WGN America is an American cable network that carries a mix of entertainment programming. The channel began in October 1978, when United Video Satellite Group uplinked Chicago television station WGN-TV (the calls stand for World's Greatest Newspaper, in reference to its now-former newspaper sister, the Chicago Tribune, and are also used by sister radio station WGN-AM), an independent station owned by Tribune Broadcasting (then known as WGN Continental Broadcasting Company, and a subsidiary of the multimedia conglomerate Tribune Media). It became the second national superstation in the United States (after TBS, which was uplinked to satellite three years earlier), a broadcast television station uplinked to satellite for distribution to cable systems on either a regional or national basis.
It started out as a direct feed of WGN-TV, carrying the Chicago station's programming and advertisements, except for certain sports events that had to be blacked out due to league broadcast regulations. Its bread and butter for much of its history (and one of the things that made WGN-TV one of the strongest independent stations in the U.S., and the highest-rated indie station by far in Chicago) was WGN-TV's extensive slate of sports events, and was known for many years (1978 to 2014) as the home of the Chicago Cubs, White Sox and Bulls (Tribune incidentally owned a stake in the Cubs for several years until 2008). WGN arguably received a higher profile thanks to the Bulls' dynasty under Michael Jordan during the late 1980s to mid-1990s, when the team won several NBA championships. This almost ended in 1996, when cable provider TCI nearly dropped the channel in five Midwestern states because of a dispute between the NBA and Tribune over WGN's national broadcasts of Bulls games. Both situations resolved themselves: the WGN national feed was allowed to carry a limited schedule of Bulls games outside of Chicago, and subscriber demand led TCI to renege on pulling the channel. Although WGN-TV almost lost the Cubs in 2014, until the team reached a deal with the city's ABC and MyNetworkTV stations, WLS-TV, and note WPWR-TV, to split over-the-air rights with WGN, the station's continued extensive carriage of sports (by way of Tribune's contribution to keeping local telecasts of pro sports on broadcast TV on several of its independents-turned-CW affiliates) makes it a unicorn among major-market broadcast stations, which have lost sports rights to regional sports cable networks like Fox Sports and Comcast SportsNet (which splits the rights to all four teams that WGN-TV carries for its Chicago network).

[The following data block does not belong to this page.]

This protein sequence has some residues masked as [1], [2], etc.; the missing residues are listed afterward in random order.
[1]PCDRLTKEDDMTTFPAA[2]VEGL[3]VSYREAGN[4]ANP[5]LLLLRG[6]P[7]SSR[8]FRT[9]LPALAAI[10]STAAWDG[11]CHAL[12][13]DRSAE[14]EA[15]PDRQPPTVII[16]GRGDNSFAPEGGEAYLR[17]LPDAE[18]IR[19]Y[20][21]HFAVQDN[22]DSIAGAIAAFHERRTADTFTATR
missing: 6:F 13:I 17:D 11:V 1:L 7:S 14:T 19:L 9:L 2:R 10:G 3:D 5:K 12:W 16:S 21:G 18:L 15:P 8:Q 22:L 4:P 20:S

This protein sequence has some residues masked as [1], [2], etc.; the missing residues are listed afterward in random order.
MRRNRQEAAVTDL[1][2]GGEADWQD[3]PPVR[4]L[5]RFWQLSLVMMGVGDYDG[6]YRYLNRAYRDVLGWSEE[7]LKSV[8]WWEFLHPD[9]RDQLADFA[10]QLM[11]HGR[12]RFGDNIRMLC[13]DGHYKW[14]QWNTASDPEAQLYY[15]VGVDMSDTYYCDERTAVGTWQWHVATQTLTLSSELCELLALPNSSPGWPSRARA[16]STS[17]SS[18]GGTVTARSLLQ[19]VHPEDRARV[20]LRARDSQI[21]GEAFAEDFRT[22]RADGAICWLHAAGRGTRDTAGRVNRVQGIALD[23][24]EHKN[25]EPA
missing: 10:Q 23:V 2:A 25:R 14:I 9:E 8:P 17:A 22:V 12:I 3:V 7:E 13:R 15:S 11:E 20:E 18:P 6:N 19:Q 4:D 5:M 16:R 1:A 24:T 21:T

Besides that, it mainly carried a mix of older movies, off-network sitcom and drama reruns, cartoons, and first-run syndicated shows (including several produced by Tribune's syndication division, Tribune Entertainment). Its superstation status also gave WGN-TV's Chicago-based local programming a bigger profile. In fact, Bozo The Clown can thank WGN America for its national distribution on cable and satellite for helping further elevate the show's popularity outside of Chicago. For years, kids across the country joined those in Chicago in waking up every weekday morning (later Sunday mornings, after WGN launched its own weekday morning newscast in 1994) in watching Bozo's entertaining mix of cartoons and games; however, Executive Meddling led to the downfall of the show, as WGN-TV reformatted Bozo into an Edutainment Show to comply with E/I regulations enforced by the Federal Communications Commission. Bozo was controversially cancelled by WGN-TV in 2001, but the superstation feed continued to carry WGN-produced Bozo specials for years after it ended.
A section of viewers also regularly watched WGN's news programming on the superstation feed, particularly its primetime newscast (which actually beats Fox owned-and-operated station WFLD's lower-rated local newscasts in the Chicago market), because of its staid and concise reporting, not to mention the weather lessons illustrated by the dean of Chicago weather, Tom Freakin' Skillingnote , during his forecast segments; even as other primetime newscasts launched across the U.S., some viewers chose to watch WGN's 9:00 p.m. newscast over local primetime newscasts on Fox affiliates and other stations. However, many of the newscasts that WGN-TV launched after 1994, got Screwed by the Network, as the morning show was dropped by the national feed in 1996note , while the newscasts it launched in the early evening and weekend mornings as well as the 11:00 a.m. hour of the midday show (which it only aired the noon hour of) from 2008 onward never aired outside of Chicago.